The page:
9 Fishkill Farm Rd.
Hopewell JCT, NY
Secor Farms traditionally offers a host of fall activities like hayrides, a corn maze and petting zoo. That's on hold for 2020, but from September 14 - October 31 the farm will have a pumpkin patch you can walk to, and you don't need a reservation to come pick. (There may be a line, as capacity is reduced to allow for social distancing.) Secor Farms also sells as huge selection of mums, kale plants, and Halloween decorations to bring a little bit of the farm back home, as well as fall treats like apple cider doughnuts, pies and candy apples.
Hours: Mon. – Fri. 3 p.m. – 5 p.m, Sat. & Sun. 10 a.m. – 4 p.m.
Cost: Free entry, pumpkins per pound.
85 Airmont Ave.
This quiet, not crowded farm is the real deal, and pumpkin picking begins in October here, where you hop a tractor up to the pumpkin patch. This family-owned farm has been around for almost 150 years and doesn’t disappoint- check out their farm market on your way out for fresh produce and festive gifts.
Cost: No admission fee; tractor ride is $5 per person
223 Meyersville Rd.
You can pick your own pumpkin and a whole lot more at Alstede Farms. (They give you the update on conditions for everything from veggies, to berries to apples, here.) Whatever you pick, it's by reservation only—make yours here. Admission price starting at $19.99 gets you access to two corn mazes, one for smaller kids, another for older ones, an evergreen maze, sunflower maze, hay pyramid and more. See Alstede's full list of safety policies an procedures here.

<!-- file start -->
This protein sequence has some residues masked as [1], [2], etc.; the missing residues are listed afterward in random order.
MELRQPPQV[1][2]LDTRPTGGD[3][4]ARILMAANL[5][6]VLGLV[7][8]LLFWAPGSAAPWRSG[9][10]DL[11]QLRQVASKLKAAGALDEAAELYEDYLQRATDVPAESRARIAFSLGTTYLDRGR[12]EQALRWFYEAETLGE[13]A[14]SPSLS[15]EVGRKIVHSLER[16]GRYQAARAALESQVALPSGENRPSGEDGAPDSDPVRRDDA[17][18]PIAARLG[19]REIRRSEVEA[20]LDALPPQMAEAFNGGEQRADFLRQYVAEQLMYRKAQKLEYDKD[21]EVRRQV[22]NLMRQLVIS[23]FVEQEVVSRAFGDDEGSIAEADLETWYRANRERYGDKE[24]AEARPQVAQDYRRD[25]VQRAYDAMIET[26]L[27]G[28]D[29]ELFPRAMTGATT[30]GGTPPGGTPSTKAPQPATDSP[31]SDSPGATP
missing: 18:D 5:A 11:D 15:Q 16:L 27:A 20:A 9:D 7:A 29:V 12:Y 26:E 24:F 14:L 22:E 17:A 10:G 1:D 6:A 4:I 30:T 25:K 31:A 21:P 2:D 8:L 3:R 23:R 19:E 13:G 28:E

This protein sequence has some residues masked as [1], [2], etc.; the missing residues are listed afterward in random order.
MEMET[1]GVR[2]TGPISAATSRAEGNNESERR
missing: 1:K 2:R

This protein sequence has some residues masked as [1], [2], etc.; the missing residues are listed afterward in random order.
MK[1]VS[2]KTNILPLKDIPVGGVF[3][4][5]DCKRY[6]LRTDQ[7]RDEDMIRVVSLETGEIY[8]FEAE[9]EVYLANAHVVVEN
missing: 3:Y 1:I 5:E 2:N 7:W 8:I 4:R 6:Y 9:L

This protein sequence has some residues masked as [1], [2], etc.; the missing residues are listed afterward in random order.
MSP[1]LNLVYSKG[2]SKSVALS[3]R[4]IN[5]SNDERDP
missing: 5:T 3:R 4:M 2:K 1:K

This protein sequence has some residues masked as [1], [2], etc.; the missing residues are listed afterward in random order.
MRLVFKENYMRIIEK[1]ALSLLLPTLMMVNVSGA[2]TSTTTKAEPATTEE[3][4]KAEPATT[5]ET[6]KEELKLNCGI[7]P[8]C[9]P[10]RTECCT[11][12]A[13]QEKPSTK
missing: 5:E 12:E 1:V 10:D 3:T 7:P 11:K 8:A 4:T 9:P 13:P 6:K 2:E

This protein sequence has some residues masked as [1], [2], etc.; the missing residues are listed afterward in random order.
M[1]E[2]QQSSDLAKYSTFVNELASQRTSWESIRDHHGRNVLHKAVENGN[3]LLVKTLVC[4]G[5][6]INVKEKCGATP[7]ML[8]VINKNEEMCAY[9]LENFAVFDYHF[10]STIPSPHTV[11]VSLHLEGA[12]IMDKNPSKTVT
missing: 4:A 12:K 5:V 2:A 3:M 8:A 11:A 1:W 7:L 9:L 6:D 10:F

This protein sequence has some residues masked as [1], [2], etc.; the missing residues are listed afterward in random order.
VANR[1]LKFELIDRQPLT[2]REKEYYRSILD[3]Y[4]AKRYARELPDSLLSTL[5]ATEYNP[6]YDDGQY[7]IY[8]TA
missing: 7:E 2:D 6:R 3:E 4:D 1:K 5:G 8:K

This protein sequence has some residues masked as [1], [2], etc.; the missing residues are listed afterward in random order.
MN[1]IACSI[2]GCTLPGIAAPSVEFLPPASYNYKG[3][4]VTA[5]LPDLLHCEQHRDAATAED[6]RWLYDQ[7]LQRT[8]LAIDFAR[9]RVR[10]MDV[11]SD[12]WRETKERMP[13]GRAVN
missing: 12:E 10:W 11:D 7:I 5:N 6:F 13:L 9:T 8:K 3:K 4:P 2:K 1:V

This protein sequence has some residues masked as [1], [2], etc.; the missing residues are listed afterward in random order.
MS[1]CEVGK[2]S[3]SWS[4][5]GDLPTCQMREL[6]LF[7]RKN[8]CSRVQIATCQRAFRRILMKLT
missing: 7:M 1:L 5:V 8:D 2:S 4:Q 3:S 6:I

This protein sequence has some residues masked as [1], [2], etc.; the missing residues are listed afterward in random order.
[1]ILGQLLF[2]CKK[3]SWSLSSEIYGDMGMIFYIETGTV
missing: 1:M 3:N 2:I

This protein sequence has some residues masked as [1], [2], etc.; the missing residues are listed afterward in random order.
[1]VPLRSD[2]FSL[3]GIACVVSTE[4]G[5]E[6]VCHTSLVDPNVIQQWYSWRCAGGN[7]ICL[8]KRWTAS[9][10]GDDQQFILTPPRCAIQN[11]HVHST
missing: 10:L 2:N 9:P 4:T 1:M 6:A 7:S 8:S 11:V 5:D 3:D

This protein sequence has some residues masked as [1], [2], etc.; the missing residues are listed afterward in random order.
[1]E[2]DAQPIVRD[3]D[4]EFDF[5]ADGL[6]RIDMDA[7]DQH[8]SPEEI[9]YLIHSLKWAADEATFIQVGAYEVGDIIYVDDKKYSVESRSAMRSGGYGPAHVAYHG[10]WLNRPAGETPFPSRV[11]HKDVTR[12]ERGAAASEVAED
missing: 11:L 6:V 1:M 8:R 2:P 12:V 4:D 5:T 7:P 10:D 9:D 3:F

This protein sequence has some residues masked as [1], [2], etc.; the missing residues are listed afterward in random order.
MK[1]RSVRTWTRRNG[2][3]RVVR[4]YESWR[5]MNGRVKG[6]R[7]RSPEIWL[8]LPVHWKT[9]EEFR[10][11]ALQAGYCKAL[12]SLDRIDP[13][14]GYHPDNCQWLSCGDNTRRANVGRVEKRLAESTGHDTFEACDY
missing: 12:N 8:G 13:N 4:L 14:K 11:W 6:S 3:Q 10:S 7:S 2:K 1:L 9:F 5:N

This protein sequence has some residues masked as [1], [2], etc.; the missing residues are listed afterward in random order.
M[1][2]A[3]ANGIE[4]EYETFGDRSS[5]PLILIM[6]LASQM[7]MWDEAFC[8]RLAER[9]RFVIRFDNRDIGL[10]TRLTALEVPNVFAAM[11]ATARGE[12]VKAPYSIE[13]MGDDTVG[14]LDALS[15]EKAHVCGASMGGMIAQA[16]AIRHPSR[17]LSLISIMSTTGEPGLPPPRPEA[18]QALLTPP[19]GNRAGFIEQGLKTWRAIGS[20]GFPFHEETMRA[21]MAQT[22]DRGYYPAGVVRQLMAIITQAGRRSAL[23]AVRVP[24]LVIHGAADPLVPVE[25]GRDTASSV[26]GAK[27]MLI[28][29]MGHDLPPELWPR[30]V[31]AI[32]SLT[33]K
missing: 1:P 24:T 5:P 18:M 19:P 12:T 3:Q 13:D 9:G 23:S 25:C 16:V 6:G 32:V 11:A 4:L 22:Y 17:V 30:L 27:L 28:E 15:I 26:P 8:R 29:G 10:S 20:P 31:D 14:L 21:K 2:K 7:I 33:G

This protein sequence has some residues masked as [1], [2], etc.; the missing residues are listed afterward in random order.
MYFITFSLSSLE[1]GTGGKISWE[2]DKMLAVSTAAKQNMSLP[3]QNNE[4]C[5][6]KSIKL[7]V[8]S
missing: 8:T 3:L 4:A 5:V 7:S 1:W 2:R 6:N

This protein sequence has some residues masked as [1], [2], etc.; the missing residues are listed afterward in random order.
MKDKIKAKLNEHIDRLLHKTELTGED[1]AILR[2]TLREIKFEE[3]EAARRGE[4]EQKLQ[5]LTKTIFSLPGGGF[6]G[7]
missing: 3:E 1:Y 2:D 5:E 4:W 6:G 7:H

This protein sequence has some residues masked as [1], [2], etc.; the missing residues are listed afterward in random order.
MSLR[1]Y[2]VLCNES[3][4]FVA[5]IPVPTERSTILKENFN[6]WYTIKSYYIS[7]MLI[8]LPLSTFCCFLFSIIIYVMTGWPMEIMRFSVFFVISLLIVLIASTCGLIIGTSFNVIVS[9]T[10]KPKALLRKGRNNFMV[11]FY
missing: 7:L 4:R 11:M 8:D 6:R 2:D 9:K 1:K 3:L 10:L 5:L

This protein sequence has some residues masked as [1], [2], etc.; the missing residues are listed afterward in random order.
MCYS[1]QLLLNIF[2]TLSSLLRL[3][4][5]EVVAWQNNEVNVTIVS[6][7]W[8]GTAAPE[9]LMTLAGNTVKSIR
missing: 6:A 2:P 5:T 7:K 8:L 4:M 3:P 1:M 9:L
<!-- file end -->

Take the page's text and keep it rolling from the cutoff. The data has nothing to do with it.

Hours: Daily, 9 .a.m - 5 p.m.
Price: .79 cents/pound, with a $2.99 minimum
1 Alstede Farms Ln.
Ort Farms is another northern New Jersey grower that really brings it in the fall. A family farm that’s been around for a century, Ort offers pumpkin picking (off the vine if you like), hay rides, pony rides, farm animals, a mini tractor play set, apple canons, a hay pyramid and even Monster Truck rides! You must purchase tickets in advance, and you can buy activities a la carte or spring for a combo pass for $14.95. You’ll also find a corn maze, here; this year's design is "Healthcare Heroes."
Hours: 10 a.m. - 6 p.m.
Cost: $4 on weekends and holidays; free admission on weekdays. Pumpkins are 65 cents a pound, and other activities are priced individually.
25 Bartley Rd.
Long Valley, NJ
Harris Hill Farm
It's only open to the public on October weekends, but Connecticut’s Harris Hill Farm, located in the hills of Litchfield County is worth the trip if you're in the area. Pick pumpkins in a thoroughly bucolic setting complete with weathered red barn and enjoy the view of the rolling hills in all their autumnal glory. The farm has a large selection of gourds, large pumpkins, white and pink pumpkins, and squash. Social distancing and masks are required.
Hours: Weekends in October, 10 a.m. – 5 p.m.
Cost: Free admission
106 Ridge Rd.
New Milford, CT
— Ilyssa Smith
feature image: amboo who via Flickr